How to Isolate Industrial Fluid Systems with Block Valves
How to Isolate Industrial Fluid Systems with Block Valves
Joe Bush, Swagelok Product Manager, Valves
When performing industrial fluid system maintenance, safety is paramount. A single line’s pressure or flow inside represents a hazard to technicians changing a gauge or measurement device. This is why risk managers emphasize the necessity of isolating any fluid system line prior to maintenance.
It has become an industry and safety standard to design and install two block valves in sequence when bleeding out an energized leg in a fluid system. The double block valve sequence is one of the safest ways to achieve an essential state of zero pressure and zero flow.
There are two common approaches engineers typically take when designing two block valves to isolate fluid systems. First, engineers may add a third valve between the two block valves to vent or bleed off any pressure that may be leaking from the first block valve. Another viable option is to have the third valve divert the flow to a bypass loop around the section of the line that is under maintenance. Outlined below are both fluid system configurations, providing safety-focused design options for system isolation and maintenance.
Main Locations for Isolation Configurations in a Plant
For any fluid system line in a plant or industrial facility that may require maintenance, technicians must have some means of safely isolating that line. Some specific locations that require a configuration for isolation include:
- Any device or component that may require regular maintenance, such as a filter, valve, or transmitter.
- Any system, skid, or line that may need to be reconfigured, repaired, or replaced.
- Any section of the main process pipe that may need to be serviced or maintained.
- Any instrumentation line that comes off the process line (for example, a grab sample station, sampling system, or readings for pressure, temperature, or flow).
- Calibration fluids in sampling systems, as well as any sampling streams that may be switched on or off.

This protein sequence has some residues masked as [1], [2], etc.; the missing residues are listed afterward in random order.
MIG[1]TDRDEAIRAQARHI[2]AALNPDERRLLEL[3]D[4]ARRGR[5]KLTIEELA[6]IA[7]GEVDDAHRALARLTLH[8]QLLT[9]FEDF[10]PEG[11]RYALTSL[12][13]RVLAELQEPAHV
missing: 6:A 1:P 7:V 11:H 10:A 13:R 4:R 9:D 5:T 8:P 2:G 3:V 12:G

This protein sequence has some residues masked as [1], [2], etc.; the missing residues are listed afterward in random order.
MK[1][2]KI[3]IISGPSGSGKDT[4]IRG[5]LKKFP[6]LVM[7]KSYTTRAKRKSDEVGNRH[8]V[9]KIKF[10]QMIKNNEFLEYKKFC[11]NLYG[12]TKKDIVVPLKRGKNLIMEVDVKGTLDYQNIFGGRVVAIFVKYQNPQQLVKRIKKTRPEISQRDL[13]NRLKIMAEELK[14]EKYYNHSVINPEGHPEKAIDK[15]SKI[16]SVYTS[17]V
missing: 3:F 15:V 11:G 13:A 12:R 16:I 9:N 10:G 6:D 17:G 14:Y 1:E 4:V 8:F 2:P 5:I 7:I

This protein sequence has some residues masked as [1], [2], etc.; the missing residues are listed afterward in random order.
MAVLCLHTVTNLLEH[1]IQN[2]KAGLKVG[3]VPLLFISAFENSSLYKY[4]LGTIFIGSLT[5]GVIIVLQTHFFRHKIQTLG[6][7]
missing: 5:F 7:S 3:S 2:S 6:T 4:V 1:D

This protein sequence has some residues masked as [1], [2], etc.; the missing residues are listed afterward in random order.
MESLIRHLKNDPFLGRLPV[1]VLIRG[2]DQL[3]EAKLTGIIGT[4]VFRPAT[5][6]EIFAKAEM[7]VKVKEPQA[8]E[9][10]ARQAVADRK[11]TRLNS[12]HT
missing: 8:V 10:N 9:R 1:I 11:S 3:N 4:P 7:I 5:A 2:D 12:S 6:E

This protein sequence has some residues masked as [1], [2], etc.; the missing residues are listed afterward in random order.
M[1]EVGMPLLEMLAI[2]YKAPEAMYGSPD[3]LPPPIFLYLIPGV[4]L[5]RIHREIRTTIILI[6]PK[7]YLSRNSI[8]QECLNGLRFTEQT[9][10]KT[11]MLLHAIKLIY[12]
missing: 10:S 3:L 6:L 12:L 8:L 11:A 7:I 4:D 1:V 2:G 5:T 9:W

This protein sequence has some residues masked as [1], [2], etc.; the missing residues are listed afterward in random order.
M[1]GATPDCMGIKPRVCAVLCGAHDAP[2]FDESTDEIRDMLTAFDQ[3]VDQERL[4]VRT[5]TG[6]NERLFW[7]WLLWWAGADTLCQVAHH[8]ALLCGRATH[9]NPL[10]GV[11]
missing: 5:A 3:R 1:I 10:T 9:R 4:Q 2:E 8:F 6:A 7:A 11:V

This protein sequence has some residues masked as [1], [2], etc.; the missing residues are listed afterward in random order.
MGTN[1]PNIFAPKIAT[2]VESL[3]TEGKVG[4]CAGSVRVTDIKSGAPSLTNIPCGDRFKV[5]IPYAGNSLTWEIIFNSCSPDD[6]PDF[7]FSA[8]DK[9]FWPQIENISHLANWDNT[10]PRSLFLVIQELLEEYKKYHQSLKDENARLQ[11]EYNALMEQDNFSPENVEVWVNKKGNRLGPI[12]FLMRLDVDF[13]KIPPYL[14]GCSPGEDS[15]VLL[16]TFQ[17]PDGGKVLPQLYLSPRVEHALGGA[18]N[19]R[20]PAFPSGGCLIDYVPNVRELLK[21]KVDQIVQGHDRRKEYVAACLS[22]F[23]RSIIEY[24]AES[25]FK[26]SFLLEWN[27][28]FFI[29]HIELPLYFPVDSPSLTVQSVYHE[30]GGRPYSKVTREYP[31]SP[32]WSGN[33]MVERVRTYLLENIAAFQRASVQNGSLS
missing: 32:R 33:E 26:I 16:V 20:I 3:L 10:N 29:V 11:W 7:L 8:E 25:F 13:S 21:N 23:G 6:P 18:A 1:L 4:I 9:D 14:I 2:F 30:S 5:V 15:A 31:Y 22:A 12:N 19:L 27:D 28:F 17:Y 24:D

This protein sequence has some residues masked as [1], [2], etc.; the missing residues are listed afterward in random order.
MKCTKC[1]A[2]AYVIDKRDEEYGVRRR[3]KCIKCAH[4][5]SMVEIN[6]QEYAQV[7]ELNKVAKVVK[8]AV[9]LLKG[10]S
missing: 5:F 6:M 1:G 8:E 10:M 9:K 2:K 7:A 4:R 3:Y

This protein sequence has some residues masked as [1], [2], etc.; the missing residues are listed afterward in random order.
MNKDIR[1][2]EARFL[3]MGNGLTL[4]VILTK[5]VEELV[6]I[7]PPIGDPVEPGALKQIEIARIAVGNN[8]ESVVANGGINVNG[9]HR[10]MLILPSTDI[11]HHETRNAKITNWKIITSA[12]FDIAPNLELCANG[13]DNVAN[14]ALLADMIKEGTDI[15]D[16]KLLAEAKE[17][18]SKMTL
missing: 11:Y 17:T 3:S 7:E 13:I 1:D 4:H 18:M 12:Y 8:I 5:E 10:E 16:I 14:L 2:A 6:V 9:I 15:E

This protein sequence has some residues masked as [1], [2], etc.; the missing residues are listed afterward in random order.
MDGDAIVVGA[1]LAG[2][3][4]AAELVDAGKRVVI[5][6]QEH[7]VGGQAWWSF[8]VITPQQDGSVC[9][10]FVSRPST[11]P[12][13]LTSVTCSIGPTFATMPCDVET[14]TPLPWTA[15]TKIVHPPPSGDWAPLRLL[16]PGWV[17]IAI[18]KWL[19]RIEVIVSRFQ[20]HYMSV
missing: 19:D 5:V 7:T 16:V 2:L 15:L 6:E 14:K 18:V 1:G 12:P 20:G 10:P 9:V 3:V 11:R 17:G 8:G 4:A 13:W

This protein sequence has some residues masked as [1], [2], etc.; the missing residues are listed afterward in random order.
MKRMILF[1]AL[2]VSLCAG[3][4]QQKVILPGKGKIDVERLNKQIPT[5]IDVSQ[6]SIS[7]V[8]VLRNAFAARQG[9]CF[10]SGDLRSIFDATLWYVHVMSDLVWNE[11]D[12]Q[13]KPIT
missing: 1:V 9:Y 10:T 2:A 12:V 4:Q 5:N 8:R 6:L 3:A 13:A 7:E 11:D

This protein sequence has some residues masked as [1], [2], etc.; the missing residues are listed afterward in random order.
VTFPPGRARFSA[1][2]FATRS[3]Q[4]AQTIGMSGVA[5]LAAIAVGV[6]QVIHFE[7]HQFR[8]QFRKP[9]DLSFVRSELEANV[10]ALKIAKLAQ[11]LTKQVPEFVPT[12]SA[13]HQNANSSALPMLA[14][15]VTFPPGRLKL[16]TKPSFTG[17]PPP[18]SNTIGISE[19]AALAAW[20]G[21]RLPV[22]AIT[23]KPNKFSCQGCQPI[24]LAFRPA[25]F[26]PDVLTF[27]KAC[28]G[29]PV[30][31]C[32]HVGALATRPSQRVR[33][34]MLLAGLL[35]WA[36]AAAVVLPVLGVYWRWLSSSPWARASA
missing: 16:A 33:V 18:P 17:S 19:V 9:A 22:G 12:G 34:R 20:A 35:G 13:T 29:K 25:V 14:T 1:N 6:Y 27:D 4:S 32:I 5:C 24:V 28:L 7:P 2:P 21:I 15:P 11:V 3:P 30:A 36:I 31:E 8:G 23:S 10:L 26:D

Options for Configuring Isolation
It is industry standard to avoid a situation in which there is only one block valve or no backup. If a single block valve has even a small leak across the seat, pressure can slowly build up in the line under maintenance, creating a safety hazard. Therefore, one of two main configurations for achieving isolation in a fluid line is encouraged:
1. Double-Block-and-Bleed (DBB)
A double-block-and-bleed configuration, or DBB, is the simplest configuration for isolating a fluid system. It is commonly used transitioning from the process line to an instrumentation line when using a process interface valve, or on a line that leads to an instrument or device, such as a transmitter. The three valves may be configured as a single manifold unit or as three separate components.
2. Bypass Loop
A bypass loop is a slightly more complicated configuration that not only isolates the fluid system line under maintenance, but also reroutes the flow so the process can continue to function during maintenance.
For example, the first block valve in bypass configuration may be a three-way valve — diverting flow around the section requiring maintenance. The system filter can now be changed out without requiring downtime. Another reason for a bypass is to avoid hydraulic shock or “water hammer” that results when there is a sudden system flow shutoff.
Isolate and Depressurize